According to the United Nations, Myanmar's Rohingyas are one of the most persecuted minorities in the world. Only now has the media turned its attention to their plight at the hands of a country led by Nobel Peace Prize laureate Aung San Suu Kyi. Yet the signs of this genocide have been visible for years. For generations, this Muslim group has suffered routine discrimination, violence, arbitrary arrest and detention, extortion, and other abuses by the Buddhist majority. As horrifying massacres have unfolded in 2017, international human rights groups have accused the regime of complicity in an ethnic cleansing campaign against them. Authorities refuse to recognise the Rohingyas as one of Myanmar's 135 `national races', denying them citizenship rights in the country of their birth and severely restricting many aspects of ordinary life, from marriage to free movement. In this updated edition, Azeem Ibrahim chronicles the events leading up to the current, final cleansing of the Rohingya population, and issues a clarion call to protect a vulnerable, little known Muslim minority. He makes a powerful appeal to use the lessons of the twentieth century to stop this genocide in the twenty-first.
In November 1984, the ruling elite of the world's largest democracy conspired to murder thousands of their country's citizens in genocidal massacres reminiscent of Nazi-era Germany while the world watched on.Over three days, armed mobs brutally and systematically butchered, torched and raped members of the minority Sikh community living in Delhi and elsewhere. The sheer scale of the killings exceeded the combined civilian death tolls of the conflict in Northern Ireland, Tiananmen Square and 9/11. In Delhi alone 3000 people were killed. The full extent of what took place has yet to be fully acknowledged.This definitive account based on harrowing victim testimonies and official accounts reveals how the largest mass crime against humanity in India's modern history was perpetrated by politicians and covered up with the help of the police, judiciary and media. The failings of Western governments - who turned a blind eye to the atrocities for fear of losing trade contracts worth billions - are also exposed.
Two enduring challenges in South African historiography are addressed by this group of committed scholars from SADET. The Road to Democracy in South Africa: Volume 4 [1980-1990] firstly addresses the muted voices of largely unpublished black scholars, and secondly, ensures that the voices of the majority of our population are at the centre of the historic narrative. Comprising of 32 chapters, Volume 4 in the series focuses on the 1980s and `further fortifies the intellectual traditions set by the earlier volumes'. Included in the volume are chapters by Bernard Magubane on the apartheid state; Sifiso Ndlovu on the ANC and negotiations; Bhekizizwe Peterson on the arts; Zine Magubane on women's struggles; Gregory Houston on the ANC's underground and armed struggle; Thami ka Plaatjie on the PAC; Mbulelo Mzamane and Brown Maaba on the BCM and AZAPO; Eddy Maloka on the SACP; Christopher Saunders on the above-the-ground struggles conducted by white activists; and Jabulani Sithole on the trade union movement.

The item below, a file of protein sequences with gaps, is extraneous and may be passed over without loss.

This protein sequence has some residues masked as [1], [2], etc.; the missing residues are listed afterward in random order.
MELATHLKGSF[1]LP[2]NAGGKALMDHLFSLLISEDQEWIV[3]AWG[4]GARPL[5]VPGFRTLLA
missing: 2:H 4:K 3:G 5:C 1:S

As the world becomes ever more unequal, people become ever more 'disposable'. Today, governments systematically exclude sections of their populations from society through heavy-handed policing. But it doesn't always go to plan. William I. Robinson exposes the nature and dynamics of this out-of-control system, arguing for the urgency of creating a movement capable of overthrowing it. The global police state uses a variety of ingenious methods of control, including mass incarceration, police violence, US-led wars, the persecution of immigrants and refugees, and the repression of environmental activists. Movements have emerged to combat the increasing militarization, surveillance and social cleansing; however many of them appeal to a moral sense of social justice rather than addressing its root - global capitalism. Using shocking data which reveals how far capitalism has become a system of repression, Robinson argues that the emerging megacities of the world are becoming the battlegrounds where the excluded and the oppressed face off against the global police state.
Robben Island prison in South Africa held thousands of black political prisoners, including Nelson Mandela, who opposed apartheid. This study reconstructs the inmates' resistance strategies to demonstrate how they created a political and social order behind bars. Although survival was their primary goal, challenging apartheid was their ultimate objective. Robben Island was continually transformed by its political inmates into a site of resistance, despite being designed to repress.